Sunday, September 28, 2008

Elect to Read a Banned Book

Classics like "The Adventures of Huckleberry Finn," "The Catcher in the Rye," and "To Kill a Mocking Bird," have been removed from some library shelves due to challenges made by patrons.

Since 1990, the American Library Association's (ALA) Office for Intellectual Freedom (OIF) has recorded more than 7,800 book challenges. A challenge is a formal, written complaint requesting a book be removed from library shelves or school curriculum. About three out of four of all challenges are to material in schools or school libraries, and one in four are to material in public libraries.

It is thanks to the commitment of librarians, teachers, parents, and students that most challenges are unsuccessful and reading materials like "I Know Why the Caged Bird Sings," "Slaughterhouse Five," and the Harry Potter series remain available.

Challenges are not simply an expression of a point of view; on the contrary, they are an attempt to remove materials from public use, thereby restricting the access of others. Even if the motivation to ban or challenge a book is well intentioned, the outcome is detrimental. Censorship denies our freedom as individuals to choose and think for ourselves. For children, decisions about what books to read should be made by the people who know them best—their parents!

In support of the right to choose books freely for ourselves, please support Banned Books Week (September 27–October 4, 2008 ), an annual celebration of our right to access books without censorship. Banned Books Week commemorates the most basic freedom in a democratic society—the freedom to read freely—and encourages us not to take this freedom for granted. Banned Books Week reminds us that while not every book is intended for every reader, each of us has the right to decide for ourselves what to read, listen to or view.

America's public libraries are the cornerstones of our democracy. Libraries are for everyone, everywhere. Because libraries provide free access to a world of information, they bring opportunity to all people.
Support our libraries and help end the censorship of books.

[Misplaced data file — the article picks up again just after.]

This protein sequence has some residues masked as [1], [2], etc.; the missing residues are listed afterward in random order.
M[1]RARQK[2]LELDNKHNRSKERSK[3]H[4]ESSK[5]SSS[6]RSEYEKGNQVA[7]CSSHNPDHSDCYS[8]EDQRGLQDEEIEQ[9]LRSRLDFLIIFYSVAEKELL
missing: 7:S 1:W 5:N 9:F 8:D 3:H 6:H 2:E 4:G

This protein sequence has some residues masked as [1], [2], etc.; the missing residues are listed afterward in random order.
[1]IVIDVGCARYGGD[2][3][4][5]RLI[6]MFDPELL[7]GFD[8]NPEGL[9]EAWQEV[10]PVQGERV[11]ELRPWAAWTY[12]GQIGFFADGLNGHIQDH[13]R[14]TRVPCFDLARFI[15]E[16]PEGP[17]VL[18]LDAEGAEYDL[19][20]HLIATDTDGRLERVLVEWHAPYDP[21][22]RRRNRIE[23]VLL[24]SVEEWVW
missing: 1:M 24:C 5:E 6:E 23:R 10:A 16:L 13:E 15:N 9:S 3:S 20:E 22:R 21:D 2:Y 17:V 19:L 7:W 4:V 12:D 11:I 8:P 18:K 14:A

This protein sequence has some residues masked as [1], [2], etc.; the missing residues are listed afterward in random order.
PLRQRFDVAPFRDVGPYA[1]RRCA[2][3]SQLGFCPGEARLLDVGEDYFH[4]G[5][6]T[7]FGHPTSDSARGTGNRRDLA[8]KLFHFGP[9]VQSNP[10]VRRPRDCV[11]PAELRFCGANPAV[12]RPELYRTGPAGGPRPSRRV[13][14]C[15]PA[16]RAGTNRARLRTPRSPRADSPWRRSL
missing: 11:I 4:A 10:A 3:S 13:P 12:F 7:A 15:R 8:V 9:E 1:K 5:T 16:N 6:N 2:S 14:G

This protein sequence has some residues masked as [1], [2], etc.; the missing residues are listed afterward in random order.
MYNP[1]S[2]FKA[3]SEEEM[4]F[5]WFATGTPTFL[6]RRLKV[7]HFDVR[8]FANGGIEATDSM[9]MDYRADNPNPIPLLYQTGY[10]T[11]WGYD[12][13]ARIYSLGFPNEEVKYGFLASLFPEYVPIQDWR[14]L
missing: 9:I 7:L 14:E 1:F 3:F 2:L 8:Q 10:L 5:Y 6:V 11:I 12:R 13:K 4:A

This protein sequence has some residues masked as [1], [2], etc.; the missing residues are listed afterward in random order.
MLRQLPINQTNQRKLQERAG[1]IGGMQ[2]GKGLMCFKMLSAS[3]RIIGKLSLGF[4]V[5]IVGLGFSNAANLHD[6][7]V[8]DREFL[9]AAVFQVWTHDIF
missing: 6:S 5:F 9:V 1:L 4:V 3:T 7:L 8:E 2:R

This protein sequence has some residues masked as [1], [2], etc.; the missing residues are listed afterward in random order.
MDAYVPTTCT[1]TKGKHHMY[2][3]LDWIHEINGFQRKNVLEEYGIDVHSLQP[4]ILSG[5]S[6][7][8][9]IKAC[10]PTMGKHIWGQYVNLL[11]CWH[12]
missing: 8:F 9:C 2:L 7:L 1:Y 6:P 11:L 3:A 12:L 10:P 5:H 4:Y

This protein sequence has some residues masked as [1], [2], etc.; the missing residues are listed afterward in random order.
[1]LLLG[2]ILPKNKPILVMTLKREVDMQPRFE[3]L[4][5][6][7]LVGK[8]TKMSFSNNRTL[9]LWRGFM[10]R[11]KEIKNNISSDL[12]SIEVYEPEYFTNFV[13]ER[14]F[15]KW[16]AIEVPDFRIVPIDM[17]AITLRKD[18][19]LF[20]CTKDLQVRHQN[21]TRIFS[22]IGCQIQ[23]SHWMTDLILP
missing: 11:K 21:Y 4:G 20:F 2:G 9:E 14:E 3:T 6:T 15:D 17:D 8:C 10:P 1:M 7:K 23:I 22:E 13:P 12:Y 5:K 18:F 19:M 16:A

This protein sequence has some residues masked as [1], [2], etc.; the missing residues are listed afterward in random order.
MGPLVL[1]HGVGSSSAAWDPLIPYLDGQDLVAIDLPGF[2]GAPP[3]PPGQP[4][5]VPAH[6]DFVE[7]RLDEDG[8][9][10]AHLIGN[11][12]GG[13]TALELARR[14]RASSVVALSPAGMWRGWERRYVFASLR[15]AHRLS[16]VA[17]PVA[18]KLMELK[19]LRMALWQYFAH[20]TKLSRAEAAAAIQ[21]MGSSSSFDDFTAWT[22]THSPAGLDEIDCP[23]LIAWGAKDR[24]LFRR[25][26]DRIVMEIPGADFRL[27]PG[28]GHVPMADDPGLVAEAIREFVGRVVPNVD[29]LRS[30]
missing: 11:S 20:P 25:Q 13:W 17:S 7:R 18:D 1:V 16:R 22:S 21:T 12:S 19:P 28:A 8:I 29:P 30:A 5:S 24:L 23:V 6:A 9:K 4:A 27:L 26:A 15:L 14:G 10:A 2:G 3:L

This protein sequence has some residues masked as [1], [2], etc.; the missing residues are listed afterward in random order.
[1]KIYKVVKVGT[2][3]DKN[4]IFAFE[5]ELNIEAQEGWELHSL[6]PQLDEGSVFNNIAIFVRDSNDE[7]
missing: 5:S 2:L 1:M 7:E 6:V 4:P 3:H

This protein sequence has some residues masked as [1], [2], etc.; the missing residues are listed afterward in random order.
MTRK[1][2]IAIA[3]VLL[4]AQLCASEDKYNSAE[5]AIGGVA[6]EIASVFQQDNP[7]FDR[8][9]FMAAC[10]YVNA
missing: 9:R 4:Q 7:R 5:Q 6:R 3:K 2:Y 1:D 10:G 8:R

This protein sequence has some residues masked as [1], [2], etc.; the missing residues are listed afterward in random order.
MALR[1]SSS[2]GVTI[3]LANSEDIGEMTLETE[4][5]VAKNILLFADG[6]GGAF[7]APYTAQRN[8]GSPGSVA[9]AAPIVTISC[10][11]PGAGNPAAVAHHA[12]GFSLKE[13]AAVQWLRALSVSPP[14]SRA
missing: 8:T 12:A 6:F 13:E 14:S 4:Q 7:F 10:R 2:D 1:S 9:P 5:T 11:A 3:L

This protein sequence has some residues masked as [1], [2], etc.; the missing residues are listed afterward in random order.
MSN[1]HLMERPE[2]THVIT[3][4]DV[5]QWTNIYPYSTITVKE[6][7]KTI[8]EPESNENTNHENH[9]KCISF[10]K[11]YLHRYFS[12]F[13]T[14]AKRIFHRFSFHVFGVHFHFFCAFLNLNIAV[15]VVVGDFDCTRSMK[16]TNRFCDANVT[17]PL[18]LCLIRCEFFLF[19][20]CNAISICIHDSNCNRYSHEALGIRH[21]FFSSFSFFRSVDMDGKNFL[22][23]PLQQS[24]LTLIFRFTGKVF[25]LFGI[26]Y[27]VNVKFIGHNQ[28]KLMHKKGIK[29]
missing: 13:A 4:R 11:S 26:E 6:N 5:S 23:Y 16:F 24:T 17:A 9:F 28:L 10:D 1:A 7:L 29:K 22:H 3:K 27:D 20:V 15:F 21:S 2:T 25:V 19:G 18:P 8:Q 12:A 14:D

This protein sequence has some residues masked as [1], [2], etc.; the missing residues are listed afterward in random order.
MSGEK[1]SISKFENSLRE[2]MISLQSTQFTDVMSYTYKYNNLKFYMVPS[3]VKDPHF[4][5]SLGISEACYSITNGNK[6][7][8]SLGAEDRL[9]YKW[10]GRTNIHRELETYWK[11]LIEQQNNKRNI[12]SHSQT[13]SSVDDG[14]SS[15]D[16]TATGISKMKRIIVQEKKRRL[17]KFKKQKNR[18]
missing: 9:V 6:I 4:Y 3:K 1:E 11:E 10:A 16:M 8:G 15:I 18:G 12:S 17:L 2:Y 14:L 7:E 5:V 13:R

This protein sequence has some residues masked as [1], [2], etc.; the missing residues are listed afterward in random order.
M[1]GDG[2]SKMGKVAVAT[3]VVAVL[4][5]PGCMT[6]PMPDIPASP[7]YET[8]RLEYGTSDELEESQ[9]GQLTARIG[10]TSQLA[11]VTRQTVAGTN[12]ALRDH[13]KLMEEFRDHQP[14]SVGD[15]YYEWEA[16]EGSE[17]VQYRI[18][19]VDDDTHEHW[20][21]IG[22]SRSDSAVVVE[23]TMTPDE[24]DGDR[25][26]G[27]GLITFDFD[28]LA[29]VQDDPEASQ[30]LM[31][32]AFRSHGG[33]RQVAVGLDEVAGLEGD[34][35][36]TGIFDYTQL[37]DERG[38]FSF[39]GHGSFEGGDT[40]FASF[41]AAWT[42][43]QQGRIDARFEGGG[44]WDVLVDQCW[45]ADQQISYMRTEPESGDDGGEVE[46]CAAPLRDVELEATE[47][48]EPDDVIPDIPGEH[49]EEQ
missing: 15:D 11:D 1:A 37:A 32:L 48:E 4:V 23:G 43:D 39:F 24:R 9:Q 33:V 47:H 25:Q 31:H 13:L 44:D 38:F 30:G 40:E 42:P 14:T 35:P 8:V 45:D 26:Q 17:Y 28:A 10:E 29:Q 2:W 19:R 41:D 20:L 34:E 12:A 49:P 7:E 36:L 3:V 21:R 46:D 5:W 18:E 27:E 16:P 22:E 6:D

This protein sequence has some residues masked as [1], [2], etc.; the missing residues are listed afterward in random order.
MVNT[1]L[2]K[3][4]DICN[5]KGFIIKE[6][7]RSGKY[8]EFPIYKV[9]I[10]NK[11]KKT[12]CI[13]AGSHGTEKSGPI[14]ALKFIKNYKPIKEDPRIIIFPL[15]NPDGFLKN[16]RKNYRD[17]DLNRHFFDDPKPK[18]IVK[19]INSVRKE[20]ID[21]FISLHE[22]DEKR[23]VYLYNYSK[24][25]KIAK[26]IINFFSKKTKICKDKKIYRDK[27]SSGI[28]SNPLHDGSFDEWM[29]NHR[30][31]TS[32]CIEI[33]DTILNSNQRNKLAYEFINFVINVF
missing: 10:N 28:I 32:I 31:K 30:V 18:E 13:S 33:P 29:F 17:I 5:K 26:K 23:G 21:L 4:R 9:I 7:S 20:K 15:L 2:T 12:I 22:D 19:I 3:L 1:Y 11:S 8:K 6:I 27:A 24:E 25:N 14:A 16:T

3 comments:

Crimson Wife said...

I don't have a problem with controversial books being in a library, but I do strongly feel that they ought to be kept in a special area rather than mixed in with the general collection. Furthermore, I feel that parental permission ought to be required for kids to borrow them. This could be done via a one-time blanket permission for those parents who are okay with granting their kids carte blanche access to the collection. For me personally, I want to be able to make the judgment call on a book-by-book basis. Harry Potter, fine; Golden Compass, not until my DD is older and has a better understanding of our family's faith.

Alasandra said...

You made a good point parents should be aware of what their children are reading and have the final say about a child reading a particular book.

I don't think I would put the onus on the library though. The librarians already do a great deal for very little money making them a nanny on top of that is a bit much. Until a child can drive somebody has to take them to the library that is the person who should oversee what books they check out.

I also don't think they should be put in a 'special' section as everyone has a different idea of what should be banned.

Crimson Wife said...

Our library uses a computerized inventory & checkout system. Children's cards are already flagged in the system because they have a different fee structure (free holds & interlibrary loan requests, lower late fines, etc). It would be very easy for the library to add a feature to check whether or not parental permission is needed to borrow certain books. If it is and the parent is okay with the particular title, then he/she could enter a code in addition to the one already required to check any books out.

Once the system was updated with this feature, there would be little additional work for the librarian. The only thing would be to add new titles to the restricted list from time to time- either after a parental complaint, or if it's a new acquisition dealing with a sensitive issue. It doesn't take a rocket scientist to know that, say, a picture book about homosexuality like "King and King" or "And Tango Makes Three" is going to be controversial...